In one way of looking at things, the division between Jews and Christians is simply this: one group of Rabbis says Jesus is the Messiah. Two other groups of Rabbis (both Conservative Sadducees and liberal Pharisees) say he is not the Messiah. In the end the Pharisees win the debate within Judaism, even recasting the scriptures to fit their modes of debate. The Messianic rabbis drifted off and became the Church.
And so there: they preach and yet they do not practice. Sure, they are using all their words… but they don’t know what those words actually mean.
On the Road to Emmaus, Jesus opens the minds of Luke and Cleopus to his presence in all the scriptures. Jesus wants us to listen to the teachings of Israel. But he wants us to know what those teachings really mean – not the empty words of the Pharisees, or the Scribes, or the Sadducees. We cannot find our common ground with either the fundamentalist Sadducees of our time who would deny the mysteries of our faith, or with the liberal Pharisees of our time who would deny the doctrines God has revealed. We’re not to fall in the fundamentalist literalism of either the left or of the right. We must hold fast to both words (the logos) and the poetry (poetas) of scripture and tradition, the both/and of Catholicism. We must follow our vocational call to the poetas, the poetry and dance of the real meanings of the scriptural words.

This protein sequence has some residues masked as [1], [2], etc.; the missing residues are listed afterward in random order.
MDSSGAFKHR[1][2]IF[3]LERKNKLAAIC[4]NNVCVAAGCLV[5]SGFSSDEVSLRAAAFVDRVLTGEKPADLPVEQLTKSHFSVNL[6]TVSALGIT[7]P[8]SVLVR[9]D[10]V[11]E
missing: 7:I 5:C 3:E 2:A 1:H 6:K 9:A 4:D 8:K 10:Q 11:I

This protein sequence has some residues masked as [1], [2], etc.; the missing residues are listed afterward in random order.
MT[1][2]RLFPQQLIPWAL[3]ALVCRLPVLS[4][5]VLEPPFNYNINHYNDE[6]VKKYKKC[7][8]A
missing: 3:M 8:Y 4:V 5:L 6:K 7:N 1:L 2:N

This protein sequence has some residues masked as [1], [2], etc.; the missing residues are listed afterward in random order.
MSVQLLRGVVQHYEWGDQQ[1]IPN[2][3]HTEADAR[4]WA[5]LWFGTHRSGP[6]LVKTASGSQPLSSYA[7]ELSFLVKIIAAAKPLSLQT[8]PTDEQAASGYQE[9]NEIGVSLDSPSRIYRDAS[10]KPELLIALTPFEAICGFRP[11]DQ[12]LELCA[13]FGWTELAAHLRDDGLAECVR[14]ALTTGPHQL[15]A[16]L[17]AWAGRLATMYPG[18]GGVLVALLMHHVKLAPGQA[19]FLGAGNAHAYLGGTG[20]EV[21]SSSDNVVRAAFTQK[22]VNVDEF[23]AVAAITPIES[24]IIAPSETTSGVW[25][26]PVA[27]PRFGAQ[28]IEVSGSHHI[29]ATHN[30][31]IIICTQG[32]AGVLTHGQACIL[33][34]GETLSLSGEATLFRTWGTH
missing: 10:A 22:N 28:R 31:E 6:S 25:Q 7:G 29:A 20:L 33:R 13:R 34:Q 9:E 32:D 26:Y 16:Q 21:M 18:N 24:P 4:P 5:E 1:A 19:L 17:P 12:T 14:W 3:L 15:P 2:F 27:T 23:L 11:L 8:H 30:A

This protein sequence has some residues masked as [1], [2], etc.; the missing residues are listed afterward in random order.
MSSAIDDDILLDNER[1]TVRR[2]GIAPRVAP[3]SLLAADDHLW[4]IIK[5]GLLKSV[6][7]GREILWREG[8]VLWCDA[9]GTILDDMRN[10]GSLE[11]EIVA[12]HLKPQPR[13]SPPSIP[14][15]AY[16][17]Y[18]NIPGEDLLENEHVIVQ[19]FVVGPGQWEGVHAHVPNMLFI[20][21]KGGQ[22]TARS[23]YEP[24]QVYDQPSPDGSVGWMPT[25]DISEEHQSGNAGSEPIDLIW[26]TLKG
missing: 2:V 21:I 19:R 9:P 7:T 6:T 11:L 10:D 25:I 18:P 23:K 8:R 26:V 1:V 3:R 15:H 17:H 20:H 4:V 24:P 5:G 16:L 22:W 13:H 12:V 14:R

The poetry of the Logos, the making of all things new, is the rite of the Faith dancing through the world. We spin like dervishes, opening our minds and hearts to the wisdom of God’s Holy Spirit. Bread is made flesh. Wine is made blood. God made man. What is old made new.
God has opened the eyes of the blind. Meanwhile those who claim to see are shown to be liars who walk in darkness.